The /packages folder contains the components and other cohesive units are registered with npm as separately installable packages. E.g., the source for the basic-autosize-textarea component is found in /packages/basic-autosize-textarea.

Installing components via npm

You can install the specific components you want via npm. To add a component like basic-autosize-textarea, add a line to the dependencies key in your project's package.json file. Until native Shadow DOM support is available on all browsers you want to support, you'll want to include the webcomponents.js polyfill as well:

  "dependencies": {
    "basic-autosize-textarea": "^0.7",
    "webcomponents.js": "^0.7.2"

Then issue an npm install as usual.

Once the component's package is installed, you can use the component in HTML and JavaScript. In HTML, you can load the script defining the component from the package's /dist folder:

  <script src="node_modules/webcomponents.js/webcomponents.js"></script>
  <script src="node_modules/basic-autosize-textarea/dist/basic-autosize-textarea.js"></script>
  <basic-autosize-textarea>Type all you want here!</basic-autosize-textarea>

If you're working in ES6, you can load a component with an import statement that references the component's ES6 .js file in the package's /src folder:

import AutosizeTextarea from 'basic-autosize-textarea/src/basic-autosize-textarea';

For more information on each component's purpose and API, see the component's README file at the top level of its package folder.

A sample-component project demonstrates the use of npm to depend on a Basic Web Components package.

Early versions of this library were distributed via the Bower package manager, but those packages were deprecated in the transition to using npm.

Using this repository to run demos

  1. Clone this repository to your local machine.
  2. Find the component you are interested in the /packages folder.
  3. Open the index.html page for that component to view its demo.

Project contents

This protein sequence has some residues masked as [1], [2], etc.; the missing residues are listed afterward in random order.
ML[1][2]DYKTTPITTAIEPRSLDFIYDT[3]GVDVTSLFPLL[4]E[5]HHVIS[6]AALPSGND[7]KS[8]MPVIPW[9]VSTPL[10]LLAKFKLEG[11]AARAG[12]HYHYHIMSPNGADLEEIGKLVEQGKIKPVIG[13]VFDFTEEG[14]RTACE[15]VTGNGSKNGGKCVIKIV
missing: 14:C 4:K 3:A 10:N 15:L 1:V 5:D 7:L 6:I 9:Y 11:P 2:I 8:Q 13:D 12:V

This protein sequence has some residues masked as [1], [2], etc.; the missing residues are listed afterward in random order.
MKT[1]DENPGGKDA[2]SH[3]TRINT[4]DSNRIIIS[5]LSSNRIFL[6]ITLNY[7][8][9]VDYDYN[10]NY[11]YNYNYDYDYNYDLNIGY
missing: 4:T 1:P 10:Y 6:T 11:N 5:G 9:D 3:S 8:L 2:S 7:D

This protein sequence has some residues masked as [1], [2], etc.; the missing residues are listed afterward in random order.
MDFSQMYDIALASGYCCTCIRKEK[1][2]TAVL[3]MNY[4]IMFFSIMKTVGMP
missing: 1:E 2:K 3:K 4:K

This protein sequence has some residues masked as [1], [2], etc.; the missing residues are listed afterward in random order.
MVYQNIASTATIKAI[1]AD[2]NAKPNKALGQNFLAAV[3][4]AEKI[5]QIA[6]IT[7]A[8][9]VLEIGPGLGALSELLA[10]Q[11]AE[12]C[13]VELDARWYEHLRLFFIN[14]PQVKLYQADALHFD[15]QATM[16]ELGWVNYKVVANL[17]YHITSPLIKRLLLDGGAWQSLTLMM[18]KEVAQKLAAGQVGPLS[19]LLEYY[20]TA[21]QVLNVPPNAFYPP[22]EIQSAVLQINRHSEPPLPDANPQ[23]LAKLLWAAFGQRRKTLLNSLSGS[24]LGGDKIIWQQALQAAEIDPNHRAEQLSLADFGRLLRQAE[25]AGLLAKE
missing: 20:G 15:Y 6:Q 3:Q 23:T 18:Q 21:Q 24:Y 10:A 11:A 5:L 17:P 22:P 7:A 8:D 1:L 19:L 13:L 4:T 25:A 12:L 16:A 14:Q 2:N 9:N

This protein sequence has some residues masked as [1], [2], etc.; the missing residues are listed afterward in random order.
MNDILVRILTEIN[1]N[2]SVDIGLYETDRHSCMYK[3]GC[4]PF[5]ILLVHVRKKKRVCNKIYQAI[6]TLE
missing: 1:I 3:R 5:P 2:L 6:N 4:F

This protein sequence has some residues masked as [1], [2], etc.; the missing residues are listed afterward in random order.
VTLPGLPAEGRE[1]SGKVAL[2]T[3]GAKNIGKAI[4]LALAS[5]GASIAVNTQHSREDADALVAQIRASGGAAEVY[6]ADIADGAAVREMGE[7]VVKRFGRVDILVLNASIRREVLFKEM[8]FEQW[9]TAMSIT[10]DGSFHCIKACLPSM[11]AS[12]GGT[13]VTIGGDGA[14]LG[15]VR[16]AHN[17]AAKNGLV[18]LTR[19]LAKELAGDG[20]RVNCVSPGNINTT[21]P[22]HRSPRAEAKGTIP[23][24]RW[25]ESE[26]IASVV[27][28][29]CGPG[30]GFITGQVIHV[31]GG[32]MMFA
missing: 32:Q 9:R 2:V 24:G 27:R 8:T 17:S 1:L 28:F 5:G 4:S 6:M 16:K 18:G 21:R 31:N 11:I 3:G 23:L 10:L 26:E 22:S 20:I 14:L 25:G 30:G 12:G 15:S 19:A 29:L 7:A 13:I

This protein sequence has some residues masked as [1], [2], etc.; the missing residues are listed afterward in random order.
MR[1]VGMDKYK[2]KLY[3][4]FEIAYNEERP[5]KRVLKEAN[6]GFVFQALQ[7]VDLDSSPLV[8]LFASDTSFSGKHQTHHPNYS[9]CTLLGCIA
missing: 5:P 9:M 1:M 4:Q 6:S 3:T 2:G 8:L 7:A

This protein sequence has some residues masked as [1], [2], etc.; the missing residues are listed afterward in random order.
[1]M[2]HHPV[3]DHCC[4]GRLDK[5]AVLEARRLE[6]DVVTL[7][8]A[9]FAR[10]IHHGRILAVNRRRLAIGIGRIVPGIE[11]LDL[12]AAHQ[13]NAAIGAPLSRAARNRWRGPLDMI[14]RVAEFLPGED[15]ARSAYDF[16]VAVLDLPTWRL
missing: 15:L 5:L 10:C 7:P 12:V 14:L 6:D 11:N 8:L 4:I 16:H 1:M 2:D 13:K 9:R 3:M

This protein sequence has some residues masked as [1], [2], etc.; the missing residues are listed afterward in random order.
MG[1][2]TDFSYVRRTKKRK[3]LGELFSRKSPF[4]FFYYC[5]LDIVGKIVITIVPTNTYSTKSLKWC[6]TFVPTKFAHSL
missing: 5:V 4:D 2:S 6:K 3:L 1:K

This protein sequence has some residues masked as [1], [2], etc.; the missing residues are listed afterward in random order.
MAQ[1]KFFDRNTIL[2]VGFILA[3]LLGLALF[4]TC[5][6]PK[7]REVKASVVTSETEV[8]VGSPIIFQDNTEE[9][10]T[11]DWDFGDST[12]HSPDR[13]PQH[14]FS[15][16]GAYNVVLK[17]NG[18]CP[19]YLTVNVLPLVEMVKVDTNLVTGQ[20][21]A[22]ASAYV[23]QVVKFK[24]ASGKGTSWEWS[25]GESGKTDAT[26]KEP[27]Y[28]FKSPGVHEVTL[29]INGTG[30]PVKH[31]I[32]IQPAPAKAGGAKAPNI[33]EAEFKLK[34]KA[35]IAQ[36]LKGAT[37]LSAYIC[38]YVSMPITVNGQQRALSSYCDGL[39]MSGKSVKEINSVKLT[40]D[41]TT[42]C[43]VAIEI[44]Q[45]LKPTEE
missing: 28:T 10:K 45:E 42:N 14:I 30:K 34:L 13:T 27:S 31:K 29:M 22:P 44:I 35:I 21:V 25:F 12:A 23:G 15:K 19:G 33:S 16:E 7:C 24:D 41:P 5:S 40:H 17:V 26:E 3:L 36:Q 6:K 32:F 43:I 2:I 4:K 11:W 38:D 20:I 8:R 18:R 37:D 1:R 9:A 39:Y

The current release of Basic Web Components includes the following:

Top-level components

  • basic-animation-stage. A panel that shows animated transitions between selection states.
  • basic-autosize-textarea. A text area that expands to contain its text.
  • basic-carousel. Lets the user navigate laterally through a sequence of child elements.
  • basic-collapsible-panel. A panel which can be expanded/collapsed with an animated transition.
  • basic-current-anchor. An anchor (link) that highlights itself when its destination matches the current location.
  • basic-list-box. A single-selection list box that supports selection highlighting (using the system highlight color) and keyboard navigation.
  • basic-modes. Shows one child element at a time.
  • basic-sliding-carousel. A simpler version of basic-carousel (above) with lower requirements.
  • basic-slideshow. Slideshow with animated transitions.
  • basic-tabs. A set of pages with a tab strip governing which page is shown.

Helper components

These aren't usually instantiated on their own, but are used in conjunction with other components.


Mixins are a core part of the Basic Web Components approach to creating functionally sophisticated components. The basic-component-mixins library includes a variety of mixins you can use in your own components.

Desired components

Our vision is to eventually provide a solid implementation of all common user interface patterns in web applications. If you're interested in creating a web component that others can use, why not take a shot at one of the general-purpose components in our list of Desired Components and help us complete the collection?


The Basic Web Components project is open source under the MIT license. The project is led by Component Kitchen and sponsored in part by Google. The Basic Web Components project encourages you to join in and contribute general-purpose components to this effort! We'd love the help.


Thanks to use of the web component standards, these web components interoperate cleanly with other web components. For example, these Basic Web Components may used in combination with components created by frameworks such as Polymer, and Polymer features such as a data binding can be used on Basic Web Components. For a simple example, see carousel-with-tabs.